Who will be most impacted by rising temperatures in California?

New online mapping tool helps the state prepare for extreme heat

A map from the HPI: Extreme Heat Edition, showing where in Southern California will experience comparatively more extreme heat days in mid-century.

Last summer was the hottest in California’s history. And as this summer kicks off, we’re bracing for more record-breaking temperatures.

Heat is the deadliest effect of climate change in California. While it affects everyone, it disproportionately impacts low-income residents and communities of color.

 “Heat is an equity issue. Neighborhood by neighborhood, we’re going to be experiencing heat differently,” said Colleen Callahan, co-executive director of the UCLA Luskin Center for Innovation. “That’s why it’s important to identify where protections are most needed, and where they’ll have the biggest impact.”

A new tool does just that. The California Healthy Places Index (HPI): Extreme Heat Edition helps the state ramp up its efforts to prepare for rising temperatures — visualizing where and who will be most affected in the coming decades. It was developed through a joint partnership between the UCLA Luskin Center for Innovation and Public Health Alliance of Southern California. 

The tool allows users to explore several questions:

How hot will it get? As the climate changes, how many days are temperatures expected to soar above 90°F in your community? What about 100°F? 

Who is vulnerable? Certain groups — such as children, older adults, and people with a disability — can be particularly sensitive to extreme heat. The tool shows where these at-risk populations may be most susceptible to heat risks based on where they live. 

How resilient is my community? Community conditions like shady trees, parks, and clean air factor into the well-being of a neighborhood. Detailed data allows you to assess your community’s resilience to climate change. 

What types of resources are available? Many funding programs exist to prepare for rising temperatures. The tool illustrates state level resources, like programs that provide air conditioners to low-income households and fund local urban greening.

Importantly, the HPI: Extreme Heat Edition shows how these themes intersect, illustrating where heat exposure, at-risk populations, and community conditions overlap to increase vulnerability. 

Researchers created the tool collaboratively with a variety of audiences in mind. For instance, the tool provides data at the school district level, so that educators can understand how their risk compares to nearby districts. They can also see what funding programs are available to weatherize their classrooms and playgrounds.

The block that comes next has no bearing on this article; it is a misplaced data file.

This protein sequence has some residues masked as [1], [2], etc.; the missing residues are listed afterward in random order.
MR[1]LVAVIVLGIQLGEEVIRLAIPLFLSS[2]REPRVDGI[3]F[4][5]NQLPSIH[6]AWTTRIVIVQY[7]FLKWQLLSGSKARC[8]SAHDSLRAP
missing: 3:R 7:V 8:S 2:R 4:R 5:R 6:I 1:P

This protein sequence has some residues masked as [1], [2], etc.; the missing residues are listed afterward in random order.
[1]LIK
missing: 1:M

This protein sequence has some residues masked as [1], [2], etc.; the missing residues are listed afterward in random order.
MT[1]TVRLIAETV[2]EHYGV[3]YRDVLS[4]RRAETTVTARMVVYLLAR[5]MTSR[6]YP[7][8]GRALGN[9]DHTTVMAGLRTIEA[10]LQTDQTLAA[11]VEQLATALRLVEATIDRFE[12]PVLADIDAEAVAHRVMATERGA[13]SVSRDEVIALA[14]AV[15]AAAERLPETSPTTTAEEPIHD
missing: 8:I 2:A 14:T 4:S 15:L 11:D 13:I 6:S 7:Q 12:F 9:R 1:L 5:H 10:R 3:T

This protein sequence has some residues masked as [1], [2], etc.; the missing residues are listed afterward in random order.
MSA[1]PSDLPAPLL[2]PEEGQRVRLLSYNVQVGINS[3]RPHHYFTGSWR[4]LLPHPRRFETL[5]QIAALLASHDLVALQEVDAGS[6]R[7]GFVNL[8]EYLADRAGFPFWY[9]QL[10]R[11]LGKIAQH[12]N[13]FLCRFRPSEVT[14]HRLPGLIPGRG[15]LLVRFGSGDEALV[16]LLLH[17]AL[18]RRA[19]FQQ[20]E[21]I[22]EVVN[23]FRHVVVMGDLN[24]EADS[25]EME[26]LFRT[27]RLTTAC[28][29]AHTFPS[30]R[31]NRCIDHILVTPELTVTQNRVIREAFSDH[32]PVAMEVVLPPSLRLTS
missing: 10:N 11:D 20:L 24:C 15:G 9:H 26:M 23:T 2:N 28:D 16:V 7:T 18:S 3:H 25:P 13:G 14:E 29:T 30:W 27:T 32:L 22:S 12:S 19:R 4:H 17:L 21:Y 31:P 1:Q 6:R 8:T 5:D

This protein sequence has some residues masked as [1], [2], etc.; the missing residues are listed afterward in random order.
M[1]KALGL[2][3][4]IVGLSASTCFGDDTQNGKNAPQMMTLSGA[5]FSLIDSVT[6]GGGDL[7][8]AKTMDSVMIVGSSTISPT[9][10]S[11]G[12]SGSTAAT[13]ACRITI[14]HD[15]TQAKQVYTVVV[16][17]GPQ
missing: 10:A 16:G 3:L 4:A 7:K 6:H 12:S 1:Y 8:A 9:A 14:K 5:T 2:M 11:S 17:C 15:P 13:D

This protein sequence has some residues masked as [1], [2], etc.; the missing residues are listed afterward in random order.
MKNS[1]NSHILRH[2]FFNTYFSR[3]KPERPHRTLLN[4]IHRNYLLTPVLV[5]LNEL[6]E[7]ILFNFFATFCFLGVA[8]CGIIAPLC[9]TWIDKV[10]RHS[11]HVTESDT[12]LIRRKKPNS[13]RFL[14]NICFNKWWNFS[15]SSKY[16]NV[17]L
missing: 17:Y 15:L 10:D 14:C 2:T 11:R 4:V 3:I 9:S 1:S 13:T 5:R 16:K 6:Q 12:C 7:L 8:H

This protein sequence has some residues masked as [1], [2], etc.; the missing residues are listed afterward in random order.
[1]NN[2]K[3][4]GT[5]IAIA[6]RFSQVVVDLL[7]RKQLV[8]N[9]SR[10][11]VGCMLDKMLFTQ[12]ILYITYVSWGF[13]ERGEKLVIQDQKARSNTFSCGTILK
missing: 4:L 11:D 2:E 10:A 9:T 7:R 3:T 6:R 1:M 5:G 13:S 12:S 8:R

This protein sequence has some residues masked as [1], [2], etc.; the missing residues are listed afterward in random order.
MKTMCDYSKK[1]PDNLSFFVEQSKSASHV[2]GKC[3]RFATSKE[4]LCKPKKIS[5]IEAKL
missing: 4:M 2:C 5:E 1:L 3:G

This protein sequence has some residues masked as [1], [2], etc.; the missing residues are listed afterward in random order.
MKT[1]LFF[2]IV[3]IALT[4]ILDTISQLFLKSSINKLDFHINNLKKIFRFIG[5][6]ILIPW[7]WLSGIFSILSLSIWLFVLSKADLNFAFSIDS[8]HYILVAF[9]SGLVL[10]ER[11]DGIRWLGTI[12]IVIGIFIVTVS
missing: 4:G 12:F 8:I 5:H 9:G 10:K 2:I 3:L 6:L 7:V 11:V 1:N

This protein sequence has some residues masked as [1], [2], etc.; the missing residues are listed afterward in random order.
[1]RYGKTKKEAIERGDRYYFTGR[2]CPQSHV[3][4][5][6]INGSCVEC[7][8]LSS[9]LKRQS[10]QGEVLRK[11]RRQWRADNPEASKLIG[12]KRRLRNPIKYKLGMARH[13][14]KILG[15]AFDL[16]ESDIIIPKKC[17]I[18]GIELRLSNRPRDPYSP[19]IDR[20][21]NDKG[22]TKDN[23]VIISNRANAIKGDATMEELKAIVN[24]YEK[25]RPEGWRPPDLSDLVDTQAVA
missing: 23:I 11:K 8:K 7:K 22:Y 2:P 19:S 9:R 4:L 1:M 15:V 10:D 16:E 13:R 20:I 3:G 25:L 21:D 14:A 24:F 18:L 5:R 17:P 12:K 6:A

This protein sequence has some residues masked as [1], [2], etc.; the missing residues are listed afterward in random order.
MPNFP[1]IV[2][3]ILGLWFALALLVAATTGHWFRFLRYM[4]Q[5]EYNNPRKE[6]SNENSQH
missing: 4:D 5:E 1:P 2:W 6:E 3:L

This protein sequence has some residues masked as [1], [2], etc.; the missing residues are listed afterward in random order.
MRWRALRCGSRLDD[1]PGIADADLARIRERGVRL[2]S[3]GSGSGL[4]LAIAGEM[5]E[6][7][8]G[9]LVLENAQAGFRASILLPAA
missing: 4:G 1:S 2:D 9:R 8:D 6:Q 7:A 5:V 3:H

Other users, like state agencies, nonprofit organizations, and local and tribal governments, can use the tool to identify where to target investments. At the household level, residents can find programs to make their home more energy efficient, help pay for energy costs or install rooftop solar panels to provide cheaper electricity.

“Open and accessible data on extreme heat impacts, linked with opportunities and funding sources, is key to empowering communities to build healthy, resilient neighborhoods. The California HPI: Extreme Heat Edition makes these data actionable through an interactive, easy-to-use tool,” said Tracy Delaney, PhD, the founding executive director of the Public Health Alliance of Southern California.

Funding for the tool was provided by the California Strategic Growth Council’s Climate Change Research Program. The tool builds upon the Luskin Center for Innovation’s portfolio of research on climate change impacts and resilience strategies, with a focus on extreme heat. This includes a statewide heat policy gap analysis that has supported the state’s new Heat Action Plan, heat related investments, and Assembly Bill 2076.

UCLA continues to lead on research to help California prepare for a hotter future under the climate crisis. The tool also adds to UCLA’s broader portfolio of resources — including a soon-to-be-launched tool created by the UCLA Center for Healthy Climate Solutions that examines excess emergency room visits for heat related problems at the zip code and county levels.


For more of the UCLA Luskin Center for Innovation’s work on extreme heat, visit our climate adaptation and resilience webpage. For more information on the Public Health Alliance and their initiatives, including the Healthy Places Index 3.0, visit their website